Employee Financial Health

How Companies Can Invest in Workplace Wellness

Financial stress permeates into workplaces of all industries and professions, eating away at worker morale and business profits; however, employers have the power to curb these costs by supporting worker needs – across spending, saving, borrowing, and planning – through benefits, wellness programs, compensation, and other policies. Accordingly, this paper addresses how employers can develop robust employee financial health strategies. By supporting the financial well-being of their workers, employers have the ability to promote staff engagement, improve productivity, and strengthen their brand reputation.

By Sohrab Kohli, Rob Levy

Executive Summary:

There is a tremendous business opportunity for companies to invest in the financial well-being of their workers.

Roughly 85 percent of Americans are anxious about their financial lives, and that anxiety is directly impacting their work. Financial stress contributes to productivity losses, increased absences and healthcare claims, higher turnover, and costs associated with workers who cannot afford to retire on time. Financial struggles are not limited to particular types of work, specific industries, or salary ranges; financial issues impact employees and businesses across the spectrum.

Fortunately, employers are uniquely well-positioned to help employees improve their financial health, that is, effectively manage their day-to-day financial lives in order to weather life’s inevitable ups and downs, and pursue meaningful opportunities. Employers should take a comprehensive approach to financial wellness that not only educates employees but also provides them with access to the types of safe, affordable financial products that better help employees spend, save, borrow, and plan. Doing so can improve an employer’s’ bottom line, engender employee loyalty and satisfaction, and serve as a distinguishing benefit when recruiting new talent.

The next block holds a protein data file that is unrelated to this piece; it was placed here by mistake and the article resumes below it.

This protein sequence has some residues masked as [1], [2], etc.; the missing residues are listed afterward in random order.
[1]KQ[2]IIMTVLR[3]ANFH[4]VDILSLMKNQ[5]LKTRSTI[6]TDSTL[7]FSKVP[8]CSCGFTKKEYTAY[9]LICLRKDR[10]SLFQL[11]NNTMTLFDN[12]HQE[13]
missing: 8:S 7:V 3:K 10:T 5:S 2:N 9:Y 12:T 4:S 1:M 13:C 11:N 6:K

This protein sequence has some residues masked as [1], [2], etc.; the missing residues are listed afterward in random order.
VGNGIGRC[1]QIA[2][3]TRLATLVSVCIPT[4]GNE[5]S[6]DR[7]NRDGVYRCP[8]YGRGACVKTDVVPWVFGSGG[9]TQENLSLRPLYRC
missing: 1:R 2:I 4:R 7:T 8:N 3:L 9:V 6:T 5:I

To construct an effective employee financial health strategy employers need to get a sense for how employees engage in fundamental financial behavior. How do employees borrow money and where are they able to access credit? Do they have emergency savings for unexpected expenses? How are they planning and budgeting for the future? With answers to these questions employers can identify the financial areas where employees are uniquely struggling and design programs that offer specific tools and services to help alleviate those stressors and strengthen financial health.

Sometimes employers shy away from efforts to better understand the financial challenges of their employees, believing that such information is too personal to bring into the workplace. However, as with health information, there are ways to anonymize employee data so that an employer does not know personal details but does have a sense for various challenges facing different segments of the workforce. Since employers ultimately pay the price of financial stress that permeates into the workplace, they certainly have a role to play in curbing it.